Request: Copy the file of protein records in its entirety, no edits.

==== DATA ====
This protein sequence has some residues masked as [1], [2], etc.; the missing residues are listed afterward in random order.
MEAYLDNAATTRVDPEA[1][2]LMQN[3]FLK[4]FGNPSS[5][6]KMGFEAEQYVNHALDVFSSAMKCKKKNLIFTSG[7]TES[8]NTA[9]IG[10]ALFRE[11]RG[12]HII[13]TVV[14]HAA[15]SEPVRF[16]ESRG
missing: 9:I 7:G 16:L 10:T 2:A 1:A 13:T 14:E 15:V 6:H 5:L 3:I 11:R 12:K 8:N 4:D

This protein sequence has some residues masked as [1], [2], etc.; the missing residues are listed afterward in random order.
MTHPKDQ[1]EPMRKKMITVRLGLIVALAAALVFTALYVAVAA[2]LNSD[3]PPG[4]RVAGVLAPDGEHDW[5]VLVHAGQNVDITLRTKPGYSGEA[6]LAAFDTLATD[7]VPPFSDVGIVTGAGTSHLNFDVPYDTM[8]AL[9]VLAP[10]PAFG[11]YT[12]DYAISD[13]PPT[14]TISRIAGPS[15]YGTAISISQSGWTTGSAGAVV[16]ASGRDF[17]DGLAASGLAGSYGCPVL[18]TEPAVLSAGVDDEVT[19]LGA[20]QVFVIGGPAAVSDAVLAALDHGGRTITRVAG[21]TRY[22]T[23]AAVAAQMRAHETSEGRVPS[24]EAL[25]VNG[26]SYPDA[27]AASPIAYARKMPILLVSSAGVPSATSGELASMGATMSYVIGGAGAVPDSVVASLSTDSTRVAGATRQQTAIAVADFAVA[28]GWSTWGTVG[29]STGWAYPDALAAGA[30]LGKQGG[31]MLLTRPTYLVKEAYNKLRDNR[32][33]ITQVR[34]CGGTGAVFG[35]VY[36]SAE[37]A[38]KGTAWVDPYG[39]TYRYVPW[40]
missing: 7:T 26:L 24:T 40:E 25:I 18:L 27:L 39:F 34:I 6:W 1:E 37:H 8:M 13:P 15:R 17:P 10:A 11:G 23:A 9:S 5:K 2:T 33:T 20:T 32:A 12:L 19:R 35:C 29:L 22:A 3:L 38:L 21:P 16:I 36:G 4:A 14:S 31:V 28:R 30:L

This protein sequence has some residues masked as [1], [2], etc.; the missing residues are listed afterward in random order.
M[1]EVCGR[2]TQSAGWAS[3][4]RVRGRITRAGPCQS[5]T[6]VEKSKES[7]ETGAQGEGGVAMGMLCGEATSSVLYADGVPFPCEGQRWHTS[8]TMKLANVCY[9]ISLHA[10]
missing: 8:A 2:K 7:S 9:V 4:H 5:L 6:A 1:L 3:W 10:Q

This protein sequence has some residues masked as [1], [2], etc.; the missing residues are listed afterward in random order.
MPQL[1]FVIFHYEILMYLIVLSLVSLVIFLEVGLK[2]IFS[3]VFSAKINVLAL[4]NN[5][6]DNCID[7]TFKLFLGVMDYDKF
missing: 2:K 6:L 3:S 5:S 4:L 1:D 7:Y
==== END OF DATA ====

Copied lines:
This protein sequence has some residues masked as [1], [2], etc.; the missing residues are listed afterward in random order.
MEAYLDNAATTRVDPEA[1][2]LMQN[3]FLK[4]FGNPSS[5][6]KMGFEAEQYVNHALDVFSSAMKCKKKNLIFTSG[7]TES[8]NTA[9]IG[10]ALFRE[11]RG[12]HII[13]TVV[14]HAA[15]SEPVRF[16]ESRG
missing: 9:I 7:G 16:L 10:T 2:A 1:A 13:T 14:E 15:V 6:H 5:L 3:I 11:R 12:K 8:N 4:D

This protein sequence has some residues masked as [1], [2], etc.; the missing residues are listed afterward in random order.
MTHPKDQ[1]EPMRKKMITVRLGLIVALAAALVFTALYVAVAA[2]LNSD[3]PPG[4]RVAGVLAPDGEHDW[5]VLVHAGQNVDITLRTKPGYSGEA[6]LAAFDTLATD[7]VPPFSDVGIVTGAGTSHLNFDVPYDTM[8]AL[9]VLAP[10]PAFG[11]YT[12]DYAISD[13]PPT[14]TISRIAGPS[15]YGTAISISQSGWTTGSAGAVV[16]ASGRDF[17]DGLAASGLAGSYGCPVL[18]TEPAVLSAGVDDEVT[19]LGA[20]QVFVIGGPAAVSDAVLAALDHGGRTITRVAG[21]TRY[22]T[23]AAVAAQMRAHETSEGRVPS[24]EAL[25]VNG[26]SYPDA[27]AASPIAYARKMPILLVSSAGVPSATSGELASMGATMSYVIGGAGAVPDSVVASLSTDSTRVAGATRQQTAIAVADFAVA[28]GWSTWGTVG[29]STGWAYPDALAAGA[30]LGKQGG[31]MLLTRPTYLVKEAYNKLRDNR[32][33]ITQVR[34]CGGTGAVFG[35]VY[36]SAE[37]A[38]KGTAWVDPYG[39]TYRYVPW[40]
missing: 7:T 26:L 24:T 40:E 25:I 18:L 27:L 39:F 34:I 6:W 1:E 37:H 8:M 13:P 15:R 17:P 10:A 11:G 23:A 9:S 5:K 2:T 33:T 20:T 32:A 12:L 19:R 35:C 29:L 22:A 3:L 38:L 21:P 16:I 36:G 4:A 14:S 31:V 28:R 30:L

This protein sequence has some residues masked as [1], [2], etc.; the missing residues are listed afterward in random order.
M[1]EVCGR[2]TQSAGWAS[3][4]RVRGRITRAGPCQS[5]T[6]VEKSKES[7]ETGAQGEGGVAMGMLCGEATSSVLYADGVPFPCEGQRWHTS[8]TMKLANVCY[9]ISLHA[10]
missing: 8:A 2:K 7:S 9:V 4:H 5:L 6:A 1:L 3:W 10:Q

This protein sequence has some residues masked as [1], [2], etc.; the missing residues are listed afterward in random order.
MPQL[1]FVIFHYEILMYLIVLSLVSLVIFLEVGLK[2]IFS[3]VFSAKINVLAL[4]NN[5][6]DNCID[7]TFKLFLGVMDYDKF
missing: 2:K 6:L 3:S 5:S 4:L 1:D 7:Y